I haven’t shown much off but I have been knitting and knitting over the last several days so I thought I’d share what I’m working on. My top priority is my Late Harvest shawl with the Manos del Uruguay Feliz yarn. Loving this yarn, and liking the project more now that I’ve moved on from the endless garter stitch. This is really cool:
I’ve got three more pattern repeats and then it’s done, so that’s only about 21 rows. I can do that easy this week if I work on it every night. But I’ve been distracted by my new sweater project. I’m making a Clarke Pullover with Lion Brand Jeans yarn and I’m in the newlywed phase where I want to knit on it all the time. I just made it to the join-in-the-round point.
It would be awesome if I could do this as a NaKniSweMo project but since I need to finish Late Harvest, I’m not optimistic. We’ll see. If I can be monogamous after I finish the shawl, it’s a possibility.
During the work week, I’ve been knitting on my Goth Kitty sock, done with my favorite Vanille Latte pattern and Felici yarn.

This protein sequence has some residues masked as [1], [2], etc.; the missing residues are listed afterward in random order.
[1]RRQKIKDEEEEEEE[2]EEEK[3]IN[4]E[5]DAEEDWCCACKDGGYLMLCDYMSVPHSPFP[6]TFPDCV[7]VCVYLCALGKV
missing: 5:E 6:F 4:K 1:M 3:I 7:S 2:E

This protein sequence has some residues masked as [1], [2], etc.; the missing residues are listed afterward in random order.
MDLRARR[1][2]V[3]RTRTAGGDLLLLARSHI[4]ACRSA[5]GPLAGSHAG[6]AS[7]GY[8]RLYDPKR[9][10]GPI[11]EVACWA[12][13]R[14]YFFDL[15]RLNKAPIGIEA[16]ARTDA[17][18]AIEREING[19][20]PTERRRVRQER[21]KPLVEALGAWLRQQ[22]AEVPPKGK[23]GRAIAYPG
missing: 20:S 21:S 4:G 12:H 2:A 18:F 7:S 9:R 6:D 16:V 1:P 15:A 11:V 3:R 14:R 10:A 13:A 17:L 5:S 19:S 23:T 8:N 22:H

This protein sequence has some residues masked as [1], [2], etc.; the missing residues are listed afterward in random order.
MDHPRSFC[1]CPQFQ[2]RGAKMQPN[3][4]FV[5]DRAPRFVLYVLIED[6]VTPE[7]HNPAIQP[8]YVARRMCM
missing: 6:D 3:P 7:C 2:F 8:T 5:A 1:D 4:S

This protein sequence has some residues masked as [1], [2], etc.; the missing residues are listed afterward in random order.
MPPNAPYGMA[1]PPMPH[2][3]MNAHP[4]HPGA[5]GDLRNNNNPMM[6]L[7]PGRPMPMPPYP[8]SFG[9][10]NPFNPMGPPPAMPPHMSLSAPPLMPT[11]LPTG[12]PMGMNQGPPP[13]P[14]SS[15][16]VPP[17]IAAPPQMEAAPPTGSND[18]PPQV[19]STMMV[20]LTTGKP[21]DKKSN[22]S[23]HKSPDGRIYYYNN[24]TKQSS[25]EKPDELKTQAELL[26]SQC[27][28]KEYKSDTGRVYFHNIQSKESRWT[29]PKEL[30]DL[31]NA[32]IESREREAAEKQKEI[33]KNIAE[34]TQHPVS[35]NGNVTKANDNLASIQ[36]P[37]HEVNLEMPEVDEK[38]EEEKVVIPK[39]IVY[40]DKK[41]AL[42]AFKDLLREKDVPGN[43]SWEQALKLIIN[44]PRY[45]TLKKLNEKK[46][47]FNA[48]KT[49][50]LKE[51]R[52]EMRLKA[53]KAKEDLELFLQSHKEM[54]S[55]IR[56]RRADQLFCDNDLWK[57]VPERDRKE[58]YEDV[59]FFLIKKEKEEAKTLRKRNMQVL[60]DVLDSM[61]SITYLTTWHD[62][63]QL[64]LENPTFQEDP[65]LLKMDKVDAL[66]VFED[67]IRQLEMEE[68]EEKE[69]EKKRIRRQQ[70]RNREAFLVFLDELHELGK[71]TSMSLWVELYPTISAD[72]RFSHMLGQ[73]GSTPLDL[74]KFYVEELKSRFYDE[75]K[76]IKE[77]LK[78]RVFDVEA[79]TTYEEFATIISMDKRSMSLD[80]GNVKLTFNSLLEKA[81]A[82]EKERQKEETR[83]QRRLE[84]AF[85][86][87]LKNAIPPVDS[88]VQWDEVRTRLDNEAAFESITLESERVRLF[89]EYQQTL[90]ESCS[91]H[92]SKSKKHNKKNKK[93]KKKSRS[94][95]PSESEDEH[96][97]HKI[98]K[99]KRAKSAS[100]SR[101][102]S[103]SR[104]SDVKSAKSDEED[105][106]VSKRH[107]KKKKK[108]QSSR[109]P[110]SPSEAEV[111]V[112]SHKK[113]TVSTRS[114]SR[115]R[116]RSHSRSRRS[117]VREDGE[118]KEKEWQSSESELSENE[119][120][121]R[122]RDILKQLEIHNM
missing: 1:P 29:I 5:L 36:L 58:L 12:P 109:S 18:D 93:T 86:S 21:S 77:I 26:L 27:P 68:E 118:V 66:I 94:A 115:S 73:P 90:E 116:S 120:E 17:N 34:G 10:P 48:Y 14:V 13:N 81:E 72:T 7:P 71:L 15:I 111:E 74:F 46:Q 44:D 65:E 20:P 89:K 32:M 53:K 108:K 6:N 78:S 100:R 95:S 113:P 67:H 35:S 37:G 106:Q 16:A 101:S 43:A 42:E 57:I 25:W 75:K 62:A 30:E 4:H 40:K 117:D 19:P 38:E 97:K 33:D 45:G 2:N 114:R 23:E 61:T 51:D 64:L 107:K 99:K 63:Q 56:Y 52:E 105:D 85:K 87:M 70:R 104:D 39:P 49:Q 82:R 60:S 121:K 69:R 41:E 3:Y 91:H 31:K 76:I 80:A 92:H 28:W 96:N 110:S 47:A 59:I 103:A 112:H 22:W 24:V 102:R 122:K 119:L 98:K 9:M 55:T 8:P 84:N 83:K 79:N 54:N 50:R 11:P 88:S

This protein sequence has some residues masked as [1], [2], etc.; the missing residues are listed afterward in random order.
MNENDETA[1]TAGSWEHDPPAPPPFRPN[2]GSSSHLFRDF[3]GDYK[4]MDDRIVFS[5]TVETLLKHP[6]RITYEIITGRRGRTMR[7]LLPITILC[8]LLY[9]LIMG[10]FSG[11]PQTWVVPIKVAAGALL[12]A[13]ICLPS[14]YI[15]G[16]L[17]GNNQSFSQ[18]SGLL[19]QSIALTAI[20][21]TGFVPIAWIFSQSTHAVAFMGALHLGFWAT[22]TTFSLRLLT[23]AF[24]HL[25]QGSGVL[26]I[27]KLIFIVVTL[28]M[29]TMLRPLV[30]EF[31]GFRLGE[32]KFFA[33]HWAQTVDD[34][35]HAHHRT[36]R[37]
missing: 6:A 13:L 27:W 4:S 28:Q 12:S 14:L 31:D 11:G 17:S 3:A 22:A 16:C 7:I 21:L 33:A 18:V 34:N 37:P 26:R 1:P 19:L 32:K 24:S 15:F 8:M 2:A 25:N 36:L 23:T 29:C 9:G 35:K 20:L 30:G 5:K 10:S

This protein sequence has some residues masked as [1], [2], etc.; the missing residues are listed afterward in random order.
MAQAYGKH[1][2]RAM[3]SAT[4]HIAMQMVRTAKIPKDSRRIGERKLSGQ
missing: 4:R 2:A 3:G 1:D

I don’t love the way the stripes fell–I wish I’d had a gray heel and more of the purples on the foot, but I can always do the second one that way and have fraternal twin socks instead of identical.
And this post really brings home the fact that I need to stop saying “I’ll never…”. I said I’d never get into making sweaters, and though I don’t do them often, I’m liking it more with each one. I said I’d never want to make socks, and now they’re my favorite thing to knit. I said I’d never love knitting with fingering weight yarn, and now I have more of that in my stash than anything else. I need to remember that every time I say I’ll never do brioche, or cables, or intarsia!
Before I run off to knit for the rest of the morning, I want to share something the mother included in an email yesterday. It expresses some of the darkness I’ve been feeling in my head:
“And in despair I bowed my head.
There is no peace on earth, I said
For hate is strong
and mocks the song
of peace on earth, good will to men.”
It was written in 1863 by Longfellow, and as she wrote, “The country survived then and we’ll survive this.”